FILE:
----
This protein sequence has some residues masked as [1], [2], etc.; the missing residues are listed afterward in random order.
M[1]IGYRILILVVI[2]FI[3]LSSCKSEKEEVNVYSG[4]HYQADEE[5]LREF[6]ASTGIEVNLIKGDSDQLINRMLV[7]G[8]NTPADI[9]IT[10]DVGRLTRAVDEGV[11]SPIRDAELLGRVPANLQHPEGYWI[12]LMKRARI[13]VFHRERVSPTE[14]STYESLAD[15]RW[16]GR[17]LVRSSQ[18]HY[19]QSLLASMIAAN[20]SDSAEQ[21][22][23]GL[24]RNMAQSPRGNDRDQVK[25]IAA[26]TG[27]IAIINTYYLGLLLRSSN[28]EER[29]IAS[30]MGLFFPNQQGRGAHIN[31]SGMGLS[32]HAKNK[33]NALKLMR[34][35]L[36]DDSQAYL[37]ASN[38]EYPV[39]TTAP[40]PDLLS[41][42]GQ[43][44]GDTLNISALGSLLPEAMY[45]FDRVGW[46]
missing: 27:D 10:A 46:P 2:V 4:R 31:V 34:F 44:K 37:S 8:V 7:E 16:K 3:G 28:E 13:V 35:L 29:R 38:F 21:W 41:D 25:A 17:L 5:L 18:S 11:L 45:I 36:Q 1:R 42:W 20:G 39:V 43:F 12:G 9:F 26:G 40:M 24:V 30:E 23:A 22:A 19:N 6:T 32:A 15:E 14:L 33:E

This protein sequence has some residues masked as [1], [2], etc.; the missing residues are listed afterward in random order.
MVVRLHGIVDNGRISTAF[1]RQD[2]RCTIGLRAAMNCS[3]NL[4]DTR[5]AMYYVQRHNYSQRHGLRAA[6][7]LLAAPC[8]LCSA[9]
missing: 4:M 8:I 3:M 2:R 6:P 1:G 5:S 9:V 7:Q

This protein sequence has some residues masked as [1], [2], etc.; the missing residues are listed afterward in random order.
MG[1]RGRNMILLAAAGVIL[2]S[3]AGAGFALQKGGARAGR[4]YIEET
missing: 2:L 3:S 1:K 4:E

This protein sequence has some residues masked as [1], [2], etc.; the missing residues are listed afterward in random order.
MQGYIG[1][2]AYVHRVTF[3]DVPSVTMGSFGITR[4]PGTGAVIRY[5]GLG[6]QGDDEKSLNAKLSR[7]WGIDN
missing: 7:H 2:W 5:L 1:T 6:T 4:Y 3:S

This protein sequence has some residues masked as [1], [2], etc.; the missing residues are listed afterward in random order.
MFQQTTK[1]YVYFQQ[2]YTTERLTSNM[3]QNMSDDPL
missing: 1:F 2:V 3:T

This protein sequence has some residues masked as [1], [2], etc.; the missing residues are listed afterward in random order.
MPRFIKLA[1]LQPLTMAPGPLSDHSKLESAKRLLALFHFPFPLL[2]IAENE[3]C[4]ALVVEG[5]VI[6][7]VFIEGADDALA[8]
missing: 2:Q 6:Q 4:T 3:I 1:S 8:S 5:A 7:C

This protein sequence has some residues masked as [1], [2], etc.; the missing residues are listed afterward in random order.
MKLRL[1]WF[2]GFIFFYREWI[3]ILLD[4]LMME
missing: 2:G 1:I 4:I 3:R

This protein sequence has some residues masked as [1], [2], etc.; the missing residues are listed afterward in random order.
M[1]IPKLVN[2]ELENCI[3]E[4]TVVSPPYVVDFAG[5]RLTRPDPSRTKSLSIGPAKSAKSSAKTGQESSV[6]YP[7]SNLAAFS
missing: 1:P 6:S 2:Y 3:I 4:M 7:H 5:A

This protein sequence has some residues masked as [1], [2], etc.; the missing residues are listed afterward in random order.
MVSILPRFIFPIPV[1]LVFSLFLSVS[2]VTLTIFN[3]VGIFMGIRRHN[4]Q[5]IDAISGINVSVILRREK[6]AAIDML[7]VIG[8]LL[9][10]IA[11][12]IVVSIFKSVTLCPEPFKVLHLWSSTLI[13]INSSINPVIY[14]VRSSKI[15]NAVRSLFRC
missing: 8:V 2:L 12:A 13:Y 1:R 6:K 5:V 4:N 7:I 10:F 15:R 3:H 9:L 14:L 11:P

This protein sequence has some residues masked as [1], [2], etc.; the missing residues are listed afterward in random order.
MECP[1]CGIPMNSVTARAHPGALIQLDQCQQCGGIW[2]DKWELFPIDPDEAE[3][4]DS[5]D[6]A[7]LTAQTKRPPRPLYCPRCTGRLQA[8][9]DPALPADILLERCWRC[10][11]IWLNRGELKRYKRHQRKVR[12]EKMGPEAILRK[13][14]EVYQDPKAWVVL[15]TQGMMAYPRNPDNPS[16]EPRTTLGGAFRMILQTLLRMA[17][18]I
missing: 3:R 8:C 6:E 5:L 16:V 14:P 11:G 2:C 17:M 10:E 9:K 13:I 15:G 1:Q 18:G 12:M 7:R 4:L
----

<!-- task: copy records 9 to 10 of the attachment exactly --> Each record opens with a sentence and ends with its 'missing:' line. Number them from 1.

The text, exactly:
This protein sequence has some residues masked as [1], [2], etc.; the missing residues are listed afterward in random order.
MVSILPRFIFPIPV[1]LVFSLFLSVS[2]VTLTIFN[3]VGIFMGIRRHN[4]Q[5]IDAISGINVSVILRREK[6]AAIDML[7]VIG[8]LL[9][10]IA[11][12]IVVSIFKSVTLCPEPFKVLHLWSSTLI[13]INSSINPVIY[14]VRSSKI[15]NAVRSLFRC
missing: 8:V 2:L 12:A 13:Y 1:R 6:K 5:V 4:N 7:I 10:F 15:R 3:H 9:L 14:L 11:P

This protein sequence has some residues masked as [1], [2], etc.; the missing residues are listed afterward in random order.
MECP[1]CGIPMNSVTARAHPGALIQLDQCQQCGGIW[2]DKWELFPIDPDEAE[3][4]DS[5]D[6]A[7]LTAQTKRPPRPLYCPRCTGRLQA[8][9]DPALPADILLERCWRC[10][11]IWLNRGELKRYKRHQRKVR[12]EKMGPEAILRK[13][14]EVYQDPKAWVVL[15]TQGMMAYPRNPDNPS[16]EPRTTLGGAFRMILQTLLRMA[17][18]I
missing: 3:R 8:C 6:E 5:L 16:V 14:P 11:G 2:C 17:M 10:E 9:K 13:I 15:G 1:Q 18:G 12:M 7:R 4:L